Confession time: I am a Flórez aficionado. I managed to see him twice at Covent Garden in La sonnambula (2002) and then last month (January 2007) in La Fille du régiment. Flórez in operatic performance is invariably worth every effort and every penny/euro/pound/mortgage as part of a team telling a story. But uninterrupted Flórez for over and hour? Maybe not for me: but if you like undiluted full strength Flórez then this is for you.

The accompanying leaflet tells us that this is the fifth such Flórez disc. Therefore there must be a market, which then raises the question: market for what? That is perhaps a little unkind but the fact is that all but three tracks on this disc (5, 8, 14) have appeared on previous single releases.

Pavarotti wore the mantle of King of the High Cs unassumingly. Listen to the 1968 Decca CD recording (414 520-2); or the compilation of 2001 in The Singers series (467 920-2). Having assumed the mantle, Flórez appears to wear it even more lightly. His tone is lighter and although obviously not apparent on a CD he is physically lighter on his feet, tripping about the stage like a young gazelle. As at February 2007, when this is being written, there is really no-one who can compete with his mid-note and long held high C security, or indeed with his high tessitura in bel canto repertoire. And sure enough this disc demonstrates these qualities very clearly indeed.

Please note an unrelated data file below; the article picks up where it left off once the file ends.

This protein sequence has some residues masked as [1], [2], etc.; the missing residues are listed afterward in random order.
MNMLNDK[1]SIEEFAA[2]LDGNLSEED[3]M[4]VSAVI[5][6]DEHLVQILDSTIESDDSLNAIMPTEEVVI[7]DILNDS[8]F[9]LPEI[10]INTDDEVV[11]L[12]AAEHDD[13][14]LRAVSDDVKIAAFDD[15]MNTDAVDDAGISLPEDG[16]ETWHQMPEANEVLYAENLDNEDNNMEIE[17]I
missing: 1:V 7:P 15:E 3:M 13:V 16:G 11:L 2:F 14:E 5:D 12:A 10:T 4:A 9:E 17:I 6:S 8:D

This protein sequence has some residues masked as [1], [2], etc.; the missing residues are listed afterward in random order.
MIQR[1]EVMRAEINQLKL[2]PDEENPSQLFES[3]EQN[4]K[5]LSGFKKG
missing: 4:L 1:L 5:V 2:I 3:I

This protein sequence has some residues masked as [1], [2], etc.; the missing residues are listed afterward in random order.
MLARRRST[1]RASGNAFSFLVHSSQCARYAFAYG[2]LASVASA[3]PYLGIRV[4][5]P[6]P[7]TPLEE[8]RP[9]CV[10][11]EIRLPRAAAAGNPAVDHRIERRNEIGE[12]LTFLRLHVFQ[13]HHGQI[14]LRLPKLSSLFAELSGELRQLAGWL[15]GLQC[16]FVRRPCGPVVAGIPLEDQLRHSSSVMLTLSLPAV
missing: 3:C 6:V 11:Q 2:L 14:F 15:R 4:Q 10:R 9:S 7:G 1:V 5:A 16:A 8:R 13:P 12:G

Curiously, instead of starting with a bel canto stand-by to set the disc style, he turns to one of Verdi’s most popular melodies but one which is usually sung by a dramatic tenor – or certainly one with more heft. That said Flórez hits notes with a clarity that always sounds fresh. That freshness is apposite for the Duke’s view of the fickleness of women but misses the undercurrent of the debauched Duke. That undercurrent is also missed at the end of the aria. Flórez takes the last note up an octave to a high B as if in celebration – certainly a typically high note on which Flórez ends an aria. Whereas in the opera, the aria ends on middle B prior to the entry of the murderous Sparafucile – a more sombre conclusion.

Next we have Rinuccio, in love with Gianni Schicchi’s daughter, trying to persuade his family to accept the services of that crafty countryman. This is persuasive Puccini with a between-verse captivating orchestral snatch of O mio babbino caro. Interestingly Flórez puts more drama than one might expect into his persuasive endeavours and his admonishment of the relatives.